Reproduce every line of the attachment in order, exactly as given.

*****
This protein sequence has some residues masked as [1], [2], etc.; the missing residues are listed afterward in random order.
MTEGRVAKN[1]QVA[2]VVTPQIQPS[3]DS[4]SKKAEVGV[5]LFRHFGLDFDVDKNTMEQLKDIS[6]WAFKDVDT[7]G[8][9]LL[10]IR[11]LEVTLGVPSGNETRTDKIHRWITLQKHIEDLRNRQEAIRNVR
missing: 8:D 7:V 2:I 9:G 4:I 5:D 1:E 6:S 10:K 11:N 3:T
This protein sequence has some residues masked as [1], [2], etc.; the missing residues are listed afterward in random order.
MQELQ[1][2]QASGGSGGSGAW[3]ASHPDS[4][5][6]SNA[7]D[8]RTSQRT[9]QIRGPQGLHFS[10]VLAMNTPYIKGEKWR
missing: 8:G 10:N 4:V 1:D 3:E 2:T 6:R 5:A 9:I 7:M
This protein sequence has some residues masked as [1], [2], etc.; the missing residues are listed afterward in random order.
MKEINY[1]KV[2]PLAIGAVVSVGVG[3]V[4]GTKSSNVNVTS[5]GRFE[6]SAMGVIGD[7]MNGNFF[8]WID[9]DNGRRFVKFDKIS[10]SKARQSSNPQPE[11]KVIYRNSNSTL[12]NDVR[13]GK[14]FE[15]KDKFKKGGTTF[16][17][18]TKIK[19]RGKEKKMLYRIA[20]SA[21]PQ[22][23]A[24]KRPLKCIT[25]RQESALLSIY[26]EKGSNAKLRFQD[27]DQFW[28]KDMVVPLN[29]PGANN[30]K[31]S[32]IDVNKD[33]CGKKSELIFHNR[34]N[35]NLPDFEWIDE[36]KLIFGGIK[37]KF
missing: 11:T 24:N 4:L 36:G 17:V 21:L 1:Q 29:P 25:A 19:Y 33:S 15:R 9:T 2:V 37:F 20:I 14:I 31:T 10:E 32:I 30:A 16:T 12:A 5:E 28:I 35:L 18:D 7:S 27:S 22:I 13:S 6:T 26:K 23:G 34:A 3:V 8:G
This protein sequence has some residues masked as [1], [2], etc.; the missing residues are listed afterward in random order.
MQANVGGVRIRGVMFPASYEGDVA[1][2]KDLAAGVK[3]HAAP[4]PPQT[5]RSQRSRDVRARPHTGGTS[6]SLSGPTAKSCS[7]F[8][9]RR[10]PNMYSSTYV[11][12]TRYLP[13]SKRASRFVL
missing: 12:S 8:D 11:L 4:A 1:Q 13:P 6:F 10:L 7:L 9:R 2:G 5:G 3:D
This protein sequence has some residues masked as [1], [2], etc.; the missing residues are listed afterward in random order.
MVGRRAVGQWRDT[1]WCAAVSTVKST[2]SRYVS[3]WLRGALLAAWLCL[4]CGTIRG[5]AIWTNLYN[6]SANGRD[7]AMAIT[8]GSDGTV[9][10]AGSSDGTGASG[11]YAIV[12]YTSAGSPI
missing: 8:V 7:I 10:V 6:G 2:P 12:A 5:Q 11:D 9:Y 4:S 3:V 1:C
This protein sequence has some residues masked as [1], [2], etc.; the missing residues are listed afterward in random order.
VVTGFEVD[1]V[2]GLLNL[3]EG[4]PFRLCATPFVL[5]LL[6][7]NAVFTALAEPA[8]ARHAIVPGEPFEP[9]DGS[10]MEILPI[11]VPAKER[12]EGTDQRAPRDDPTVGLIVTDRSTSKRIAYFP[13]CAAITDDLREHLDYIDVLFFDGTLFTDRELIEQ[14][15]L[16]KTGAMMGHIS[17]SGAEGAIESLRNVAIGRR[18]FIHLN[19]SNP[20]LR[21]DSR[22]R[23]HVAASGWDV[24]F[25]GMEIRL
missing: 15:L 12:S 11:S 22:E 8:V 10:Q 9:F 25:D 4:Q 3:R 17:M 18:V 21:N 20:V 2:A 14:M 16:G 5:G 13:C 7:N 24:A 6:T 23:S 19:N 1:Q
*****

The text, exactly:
This protein sequence has some residues masked as [1], [2], etc.; the missing residues are listed afterward in random order.
MTEGRVAKN[1]QVA[2]VVTPQIQPS[3]DS[4]SKKAEVGV[5]LFRHFGLDFDVDKNTMEQLKDIS[6]WAFKDVDT[7]G[8][9]LL[10]IR[11]LEVTLGVPSGNETRTDKIHRWITLQKHIEDLRNRQEAIRNVR
missing: 8:D 7:V 2:I 9:G 4:I 5:D 1:E 6:S 10:K 11:N 3:T
This protein sequence has some residues masked as [1], [2], etc.; the missing residues are listed afterward in random order.
MQELQ[1][2]QASGGSGGSGAW[3]ASHPDS[4][5][6]SNA[7]D[8]RTSQRT[9]QIRGPQGLHFS[10]VLAMNTPYIKGEKWR
missing: 8:G 10:N 4:V 1:D 3:E 2:T 6:R 5:A 9:I 7:M
This protein sequence has some residues masked as [1], [2], etc.; the missing residues are listed afterward in random order.
MKEINY[1]KV[2]PLAIGAVVSVGVG[3]V[4]GTKSSNVNVTS[5]GRFE[6]SAMGVIGD[7]MNGNFF[8]WID[9]DNGRRFVKFDKIS[10]SKARQSSNPQPE[11]KVIYRNSNSTL[12]NDVR[13]GK[14]FE[15]KDKFKKGGTTF[16][17][18]TKIK[19]RGKEKKMLYRIA[20]SA[21]PQ[22][23]A[24]KRPLKCIT[25]RQESALLSIY[26]EKGSNAKLRFQD[27]DQFW[28]KDMVVPLN[29]PGANN[30]K[31]S[32]IDVNKD[33]CGKKSELIFHNR[34]N[35]NLPDFEWIDE[36]KLIFGGIK[37]KF
missing: 11:T 24:N 4:L 36:G 17:V 21:L 1:Q 29:P 25:A 19:Y 33:S 15:R 9:T 2:V 37:F 20:I 14:I 31:T 10:E 32:I 30:A 16:T 12:A 5:E 28:I 35:L 18:D 7:S 27:S 22:I 13:S 6:T 26:K 23:G 34:A 3:V 8:G
This protein sequence has some residues masked as [1], [2], etc.; the missing residues are listed afterward in random order.
MQANVGGVRIRGVMFPASYEGDVA[1][2]KDLAAGVK[3]HAAP[4]PPQT[5]RSQRSRDVRARPHTGGTS[6]SLSGPTAKSCS[7]F[8][9]RR[10]PNMYSSTYV[11][12]TRYLP[13]SKRASRFVL
missing: 12:S 8:D 11:L 4:A 1:Q 13:P 6:F 10:L 7:L 9:R 2:G 5:G 3:D
This protein sequence has some residues masked as [1], [2], etc.; the missing residues are listed afterward in random order.
MVGRRAVGQWRDT[1]WCAAVSTVKST[2]SRYVS[3]WLRGALLAAWLCL[4]CGTIRG[5]AIWTNLYN[6]SANGRD[7]AMAIT[8]GSDGTV[9][10]AGSSDGTGASG[11]YAIV[12]YTSAGSPI
missing: 8:V 7:I 10:V 6:G 2:P 12:A 5:Q 11:D 9:Y 4:S 3:V 1:C
This protein sequence has some residues masked as [1], [2], etc.; the missing residues are listed afterward in random order.
VVTGFEVD[1]V[2]GLLNL[3]EG[4]PFRLCATPFVL[5]LL[6][7]NAVFTALAEPA[8]ARHAIVPGEPFEP[9]DGS[10]MEILPI[11]VPAKER[12]EGTDQRAPRDDPTVGLIVTDRSTSKRIAYFP[13]CAAITDDLREHLDYIDVLFFDGTLFTDRELIEQ[14][15]L[16]KTGAMMGHIS[17]SGAEGAIESLRNVAIGRR[18]FIHLN[19]SNP[20]LR[21]DSR[22]R[23]HVAASGWDV[24]F[25]GMEIRL
missing: 15:L 12:S 11:S 22:E 8:V 10:Q 9:F 25:D 4:Q 3:R 17:M 18:V 21:N 20:V 2:A 14:M 16:G 5:G 13:C 7:N 24:A 6:T 23:S 19:N 1:Q